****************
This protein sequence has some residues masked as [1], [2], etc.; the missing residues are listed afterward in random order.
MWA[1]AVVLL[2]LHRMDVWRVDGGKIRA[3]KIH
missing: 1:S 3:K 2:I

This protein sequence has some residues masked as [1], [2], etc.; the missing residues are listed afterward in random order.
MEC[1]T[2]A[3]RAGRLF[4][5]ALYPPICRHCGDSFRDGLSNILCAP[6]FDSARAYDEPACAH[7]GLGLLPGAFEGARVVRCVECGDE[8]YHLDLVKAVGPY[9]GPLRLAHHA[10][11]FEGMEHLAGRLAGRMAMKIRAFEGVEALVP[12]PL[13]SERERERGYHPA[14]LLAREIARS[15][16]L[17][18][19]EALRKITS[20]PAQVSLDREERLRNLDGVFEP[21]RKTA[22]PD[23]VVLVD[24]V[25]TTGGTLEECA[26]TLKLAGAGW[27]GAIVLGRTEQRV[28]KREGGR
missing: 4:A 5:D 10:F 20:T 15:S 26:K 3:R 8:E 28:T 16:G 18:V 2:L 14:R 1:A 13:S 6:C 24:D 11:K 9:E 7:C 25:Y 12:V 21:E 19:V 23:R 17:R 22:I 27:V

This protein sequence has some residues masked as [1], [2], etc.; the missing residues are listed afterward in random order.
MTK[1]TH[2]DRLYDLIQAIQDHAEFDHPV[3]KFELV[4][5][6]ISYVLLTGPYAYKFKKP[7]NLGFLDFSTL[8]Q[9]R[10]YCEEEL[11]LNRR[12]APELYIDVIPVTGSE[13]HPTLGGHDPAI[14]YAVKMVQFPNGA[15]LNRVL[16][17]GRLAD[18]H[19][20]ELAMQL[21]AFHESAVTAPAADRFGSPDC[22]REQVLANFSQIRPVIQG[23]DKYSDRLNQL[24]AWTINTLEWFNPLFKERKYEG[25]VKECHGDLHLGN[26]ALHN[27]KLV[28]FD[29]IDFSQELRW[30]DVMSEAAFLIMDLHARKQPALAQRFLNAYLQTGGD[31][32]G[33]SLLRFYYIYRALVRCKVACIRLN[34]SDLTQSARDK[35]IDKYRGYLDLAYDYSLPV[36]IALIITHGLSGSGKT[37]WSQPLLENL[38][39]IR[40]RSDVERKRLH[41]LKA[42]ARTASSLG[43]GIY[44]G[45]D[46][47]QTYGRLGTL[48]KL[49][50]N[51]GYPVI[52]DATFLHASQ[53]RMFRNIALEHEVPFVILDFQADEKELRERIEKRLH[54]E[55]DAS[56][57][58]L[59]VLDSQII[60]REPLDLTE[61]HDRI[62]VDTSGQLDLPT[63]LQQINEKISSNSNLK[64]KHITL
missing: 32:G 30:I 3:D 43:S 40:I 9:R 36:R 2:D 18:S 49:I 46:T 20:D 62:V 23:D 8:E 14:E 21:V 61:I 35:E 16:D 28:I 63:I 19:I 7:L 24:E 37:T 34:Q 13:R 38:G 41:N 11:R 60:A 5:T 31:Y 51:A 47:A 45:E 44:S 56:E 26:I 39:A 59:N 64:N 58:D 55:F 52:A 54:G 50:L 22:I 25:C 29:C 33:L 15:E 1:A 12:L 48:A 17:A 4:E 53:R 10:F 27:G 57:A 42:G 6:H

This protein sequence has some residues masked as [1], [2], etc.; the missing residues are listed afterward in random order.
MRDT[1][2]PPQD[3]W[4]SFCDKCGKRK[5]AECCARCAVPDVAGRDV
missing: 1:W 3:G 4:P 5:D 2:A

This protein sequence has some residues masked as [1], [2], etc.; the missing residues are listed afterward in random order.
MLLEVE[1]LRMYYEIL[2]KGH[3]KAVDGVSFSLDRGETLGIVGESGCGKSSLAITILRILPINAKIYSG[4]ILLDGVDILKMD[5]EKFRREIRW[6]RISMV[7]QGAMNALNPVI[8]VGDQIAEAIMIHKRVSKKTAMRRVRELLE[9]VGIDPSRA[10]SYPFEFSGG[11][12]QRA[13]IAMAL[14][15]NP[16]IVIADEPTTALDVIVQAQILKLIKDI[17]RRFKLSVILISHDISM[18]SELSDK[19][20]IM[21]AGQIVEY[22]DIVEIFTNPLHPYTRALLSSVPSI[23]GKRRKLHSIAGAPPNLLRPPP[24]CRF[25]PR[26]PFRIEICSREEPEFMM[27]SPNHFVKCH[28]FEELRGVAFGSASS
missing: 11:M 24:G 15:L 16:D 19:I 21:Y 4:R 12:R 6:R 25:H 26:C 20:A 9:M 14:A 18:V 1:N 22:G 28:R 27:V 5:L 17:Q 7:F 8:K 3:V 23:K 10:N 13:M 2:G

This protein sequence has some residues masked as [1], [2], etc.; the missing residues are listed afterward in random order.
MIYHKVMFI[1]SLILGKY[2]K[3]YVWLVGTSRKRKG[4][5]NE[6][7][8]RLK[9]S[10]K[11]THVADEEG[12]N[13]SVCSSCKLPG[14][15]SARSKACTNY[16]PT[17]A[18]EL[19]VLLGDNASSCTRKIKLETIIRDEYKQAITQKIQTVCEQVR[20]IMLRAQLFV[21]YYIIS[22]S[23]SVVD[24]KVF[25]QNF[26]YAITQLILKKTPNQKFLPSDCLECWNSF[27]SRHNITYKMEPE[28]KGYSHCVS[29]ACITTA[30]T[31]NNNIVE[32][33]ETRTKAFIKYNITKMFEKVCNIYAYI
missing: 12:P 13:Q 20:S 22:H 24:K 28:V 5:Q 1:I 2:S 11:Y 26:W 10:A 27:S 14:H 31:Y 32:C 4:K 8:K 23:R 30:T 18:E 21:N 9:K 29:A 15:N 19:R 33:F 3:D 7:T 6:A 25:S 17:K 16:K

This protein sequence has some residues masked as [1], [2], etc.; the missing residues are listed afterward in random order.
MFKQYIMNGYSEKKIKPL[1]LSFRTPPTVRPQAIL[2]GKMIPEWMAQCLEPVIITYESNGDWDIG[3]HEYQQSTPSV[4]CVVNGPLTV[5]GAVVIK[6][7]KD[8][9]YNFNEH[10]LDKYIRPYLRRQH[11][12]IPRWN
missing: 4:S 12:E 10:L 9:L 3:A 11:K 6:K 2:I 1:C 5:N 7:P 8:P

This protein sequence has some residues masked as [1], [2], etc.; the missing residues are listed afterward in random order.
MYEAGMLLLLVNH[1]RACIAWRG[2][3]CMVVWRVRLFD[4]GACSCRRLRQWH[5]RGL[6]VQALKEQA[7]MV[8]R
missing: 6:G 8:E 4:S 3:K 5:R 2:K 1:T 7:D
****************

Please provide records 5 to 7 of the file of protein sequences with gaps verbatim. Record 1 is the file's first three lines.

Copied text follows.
This protein sequence has some residues masked as [1], [2], etc.; the missing residues are listed afterward in random order.
MLLEVE[1]LRMYYEIL[2]KGH[3]KAVDGVSFSLDRGETLGIVGESGCGKSSLAITILRILPINAKIYSG[4]ILLDGVDILKMD[5]EKFRREIRW[6]RISMV[7]QGAMNALNPVI[8]VGDQIAEAIMIHKRVSKKTAMRRVRELLE[9]VGIDPSRA[10]SYPFEFSGG[11][12]QRA[13]IAMAL[14][15]NP[16]IVIADEPTTALDVIVQAQILKLIKDI[17]RRFKLSVILISHDISM[18]SELSDK[19][20]IM[21]AGQIVEY[22]DIVEIFTNPLHPYTRALLSSVPSI[23]GKRRKLHSIAGAPPNLLRPPP[24]CRF[25]PR[26]PFRIEICSREEPEFMM[27]SPNHFVKCH[28]FEELRGVAFGSASS
missing: 11:M 24:G 15:L 16:D 19:I 21:Y 4:R 12:R 6:R 25:H 26:C 20:A 9:M 14:A 18:V 1:N 22:G 28:R 27:V 5:L 17:Q 7:F 8:K 3:V 23:K 10:N 13:M 2:G

This protein sequence has some residues masked as [1], [2], etc.; the missing residues are listed afterward in random order.
MIYHKVMFI[1]SLILGKY[2]K[3]YVWLVGTSRKRKG[4][5]NE[6][7][8]RLK[9]S[10]K[11]THVADEEG[12]N[13]SVCSSCKLPG[14][15]SARSKACTNY[16]PT[17]A[18]EL[19]VLLGDNASSCTRKIKLETIIRDEYKQAITQKIQTVCEQVR[20]IMLRAQLFV[21]YYIIS[22]S[23]SVVD[24]KVF[25]QNF[26]YAITQLILKKTPNQKFLPSDCLECWNSF[27]SRHNITYKMEPE[28]KGYSHCVS[29]ACITTA[30]T[31]NNNIVE[32][33]ETRTKAFIKYNITKMFEKVCNIYAYI
missing: 12:P 13:Q 20:S 22:H 24:K 28:V 5:Q 1:I 2:S 11:Y 26:W 10:A 27:S 14:H 31:Y 32:C 4:K 8:K 23:R 30:T 18:E 21:N 9:K 29:A 15:N 19:R 33:F 3:D 7:T 6:A 25:S 17:K 16:K

This protein sequence has some residues masked as [1], [2], etc.; the missing residues are listed afterward in random order.
MFKQYIMNGYSEKKIKPL[1]LSFRTPPTVRPQAIL[2]GKMIPEWMAQCLEPVIITYESNGDWDIG[3]HEYQQSTPSV[4]CVVNGPLTV[5]GAVVIK[6][7]KD[8][9]YNFNEH[10]LDKYIRPYLRRQH[11][12]IPRWN
missing: 4:S 12:E 10:L 9:L 3:A 11:K 6:K 2:I 1:C 5:N 7:P 8:P